The Silent, Deadly Assassin

Zack Duarte

Lightning illuminates the Saturday night sky and both dugouts are left watching as the clock resets to a thirty minute countdown for play to resume. The Owls will have to wait to put the finishing touches on their victory over UALR until Sunday, as play is suspended due to the passing storm.

After throwing 121 pitches in almost seven innings of work, Owls starting pitcher Paul Davis sits in the dugout impatiently and watches as another flash of lightning paints the sky in the far off distance.

The next day, the Owls bullpen recorded the final six outs. After waiting over 16 hours, since the game was postponed, Davis earned another victory as he has done so often this year, creating his 10-1 record.

Although Davis finished strong, the threat of a rain stoppage endangered his chances of earning the victory.

“I am the most competitive guy you might ever meet. I can’t lose, I don’t know how to deal with a loss,” said Davis as his hands began rubbing up against one another. “I can’t even think about losing.”

After a game in which Davis dominated his opponent, the mere thought of losing a game can stir such an intense passion in him he has to pause mid-sentence and gather himself.

“When the lights go on, Paul really is a different player,” says Davis’s coach, John McCormack. “He’s the quintessential player, the one that every coach hopes to have on their team.”

MORE THAN JUST A HOBBY

Davis was born in Brandon, Florida and grew up mostly without a local professional team to root for.

At the age of 12, Paul began playing competitive baseball. “It was the first thing I really fell in love with, outside of family,” said Davis as a sudden excitment in his voice takes over. “I didn’t care too much where I played when I was a kid, I just had to be out on the field helping my team win.”

Davis quickly excelled at the sport as he played high school baseball for Treasure Coast High School. Davis was an all-conference, first team all-area and an honorable mention all-state selection.

Although now he is the Owl’s go-to-guy when the team needs a win, he was not always a pitcher. Spending time all around the diamond, Davis first honed his baseball skills at various positions, specializing on the left side of the diamond at shortstop and third base.

The aspect of Davis’s game that grew the most playing baseball as a teenager was his competitive edge.

“I get it from my family,” said Davis. “My dad motivated me to be better and still does every day.”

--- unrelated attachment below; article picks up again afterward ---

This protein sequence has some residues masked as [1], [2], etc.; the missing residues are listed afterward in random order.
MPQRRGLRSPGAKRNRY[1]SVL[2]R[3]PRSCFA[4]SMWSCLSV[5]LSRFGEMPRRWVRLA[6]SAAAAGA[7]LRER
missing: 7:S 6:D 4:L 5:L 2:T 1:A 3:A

Davis also has a younger brother who pitches at Pensacola Junior College, where he played his first two collegiate seasons. He constantly credits his brother with giving him an extra edge.

“We push each other to do the best we can,” said Davis about his brother. “We compete against one another but in a way that motivates us to be the best.”

Although Davis has been wildly successful on the field and is always fired up when the ball is in his hands, a different side oozes out of him off the field.

“I really enjoy fishing and I have a daily routine of food on Saturdays, when I take the mound, other than that I am pretty laid back,” smirks Davis, as he jokingly adds, “Yeah, I’m really superstitious.”

EARLY SUCCESS

As a freshman at Pensacola Junior College, Davis tasted mild success going 6-3 with a 4.29 ERA.

“From my freshman to my sophomore year is probably when I learned the most about myself as a pitcher,” said Davis.

It was evident by his performance as a sophomore as Davis posted a 10-3 record with a 3.33 ERA and was voted as the team’s most improved player. More accolades were bestowed upon Davis as he earned first team all-conference and second team all-state honors.

Davis then earned a spot in the Junior College All-Star tournament in the summer of 2010. He traveled to the Netherlands as he represented America in a tournament against other countries such as Cuba, Japan and the Netherlands.

Following the All-Star tournament, Davis was drafted in the 29th round of the 2010 Major League Baseball Draft by the Boston Red Sox, although he chose not to sign a contract with the team, instead accepting an invitation to pitch for FAU.

“I want to get drafted higher, so I decided to go back to school, finish my degree, and improve as a pitcher,” said Davis. “My goal is to be drafted in the top 15 rounds. Then I may decide to sign a contract with whatever team decides to give me that chance.”

While Davis has major league aspirations in mind he is currently the Owls standout pitcher and hopes to lead them to postseason success. June will be a big month for Davis as he not only looks to take out more of FAU’s opponents on the field, but to get drafted in Major League Baseball’s annual draft and sign a contract with a professional team.